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Israel high court overturns jail sentence of ultra-Orthodox Jews for segregation

The Israeli Supreme Court [official website] on Tuesday overturned jail sentences for 13 ultra-Orthodox Jewish mothers charged with contempt for disobeying a court order on school integration in the West Bank settlement of Immanuel. The court delayed jail sentences for an additional nine mothers [Haaretz report] in order to allow the women to care for their families while their husbands remain jailed on similar charges. The women, who belong to a strictly observant Ashkenazi sect, were sentenced last week to two weeks in jail for refusing to reintegrate their daughters into a school with Jewish Sephardi [JVL backgrounders] girls. The women claimed that the Sephardi girls, who are of Middle Eastern or North African origin, were not observant enough and would be a bad influence on their daughters. Thousands of ultra-Orthodox Jews staged a rally last week in Jerusalem's city center to protest the ruling. Thirty-five men turned themselves over to the police [BBC report] during the protest in order to begin serving their jail sentences, but the women were given a stay of reprieve until the court could determine whether to delay their sentences.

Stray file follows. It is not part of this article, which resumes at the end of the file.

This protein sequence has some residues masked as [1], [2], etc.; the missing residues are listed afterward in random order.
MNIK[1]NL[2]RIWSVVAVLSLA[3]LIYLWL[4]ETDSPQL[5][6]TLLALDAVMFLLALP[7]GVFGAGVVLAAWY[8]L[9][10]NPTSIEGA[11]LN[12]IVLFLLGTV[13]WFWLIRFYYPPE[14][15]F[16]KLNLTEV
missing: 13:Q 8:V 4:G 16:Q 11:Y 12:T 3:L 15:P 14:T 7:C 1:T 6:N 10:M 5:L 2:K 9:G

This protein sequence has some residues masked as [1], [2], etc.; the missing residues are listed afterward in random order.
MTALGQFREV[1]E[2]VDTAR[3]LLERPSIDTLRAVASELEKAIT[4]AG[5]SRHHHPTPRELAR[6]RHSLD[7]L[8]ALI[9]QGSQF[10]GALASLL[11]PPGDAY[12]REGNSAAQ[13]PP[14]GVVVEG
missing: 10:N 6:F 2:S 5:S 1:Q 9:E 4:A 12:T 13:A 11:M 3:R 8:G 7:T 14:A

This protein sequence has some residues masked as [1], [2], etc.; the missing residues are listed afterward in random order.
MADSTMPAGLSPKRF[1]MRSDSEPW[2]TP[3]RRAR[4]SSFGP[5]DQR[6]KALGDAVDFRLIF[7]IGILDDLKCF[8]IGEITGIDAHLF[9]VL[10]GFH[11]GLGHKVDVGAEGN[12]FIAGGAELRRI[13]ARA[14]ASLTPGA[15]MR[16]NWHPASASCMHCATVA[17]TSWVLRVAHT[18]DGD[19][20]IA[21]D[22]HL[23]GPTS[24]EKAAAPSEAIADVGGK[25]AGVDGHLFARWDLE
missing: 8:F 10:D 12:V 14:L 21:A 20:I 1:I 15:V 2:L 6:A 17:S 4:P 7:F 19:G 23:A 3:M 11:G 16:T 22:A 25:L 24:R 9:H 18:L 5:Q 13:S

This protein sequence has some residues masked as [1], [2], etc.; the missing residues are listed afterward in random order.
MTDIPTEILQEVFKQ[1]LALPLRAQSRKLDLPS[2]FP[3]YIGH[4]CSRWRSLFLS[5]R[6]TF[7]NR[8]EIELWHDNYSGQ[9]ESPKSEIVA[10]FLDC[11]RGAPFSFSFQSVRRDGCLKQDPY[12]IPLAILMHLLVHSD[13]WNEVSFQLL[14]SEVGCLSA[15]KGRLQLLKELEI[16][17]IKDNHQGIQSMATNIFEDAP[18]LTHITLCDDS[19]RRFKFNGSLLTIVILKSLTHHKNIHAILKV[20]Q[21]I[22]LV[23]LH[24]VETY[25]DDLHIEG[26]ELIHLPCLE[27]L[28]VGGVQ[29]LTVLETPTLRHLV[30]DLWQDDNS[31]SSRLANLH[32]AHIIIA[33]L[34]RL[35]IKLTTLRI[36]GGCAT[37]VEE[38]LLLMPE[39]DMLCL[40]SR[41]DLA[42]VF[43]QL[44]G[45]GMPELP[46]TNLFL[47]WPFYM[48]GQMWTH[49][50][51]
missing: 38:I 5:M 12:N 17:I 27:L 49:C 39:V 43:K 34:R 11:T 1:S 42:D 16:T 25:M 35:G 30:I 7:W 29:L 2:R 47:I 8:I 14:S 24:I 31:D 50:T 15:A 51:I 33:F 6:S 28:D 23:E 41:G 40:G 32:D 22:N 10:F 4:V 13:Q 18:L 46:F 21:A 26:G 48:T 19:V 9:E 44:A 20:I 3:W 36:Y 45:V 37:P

Approximately 120,000 Askenazi Jews rallied in Jerusalem after the original ruling on reintegration at Beit Yaakov girls' school. The protest was the biggest demonstration by the ultra-Orthodox community in over two decades. Before the Supreme Court administered its ruling last week, a mother that was convicted told reporters that the court had no right to rule on the dispute because parents had simply carried out orders from their rabbis, who had a higher jurisdiction.

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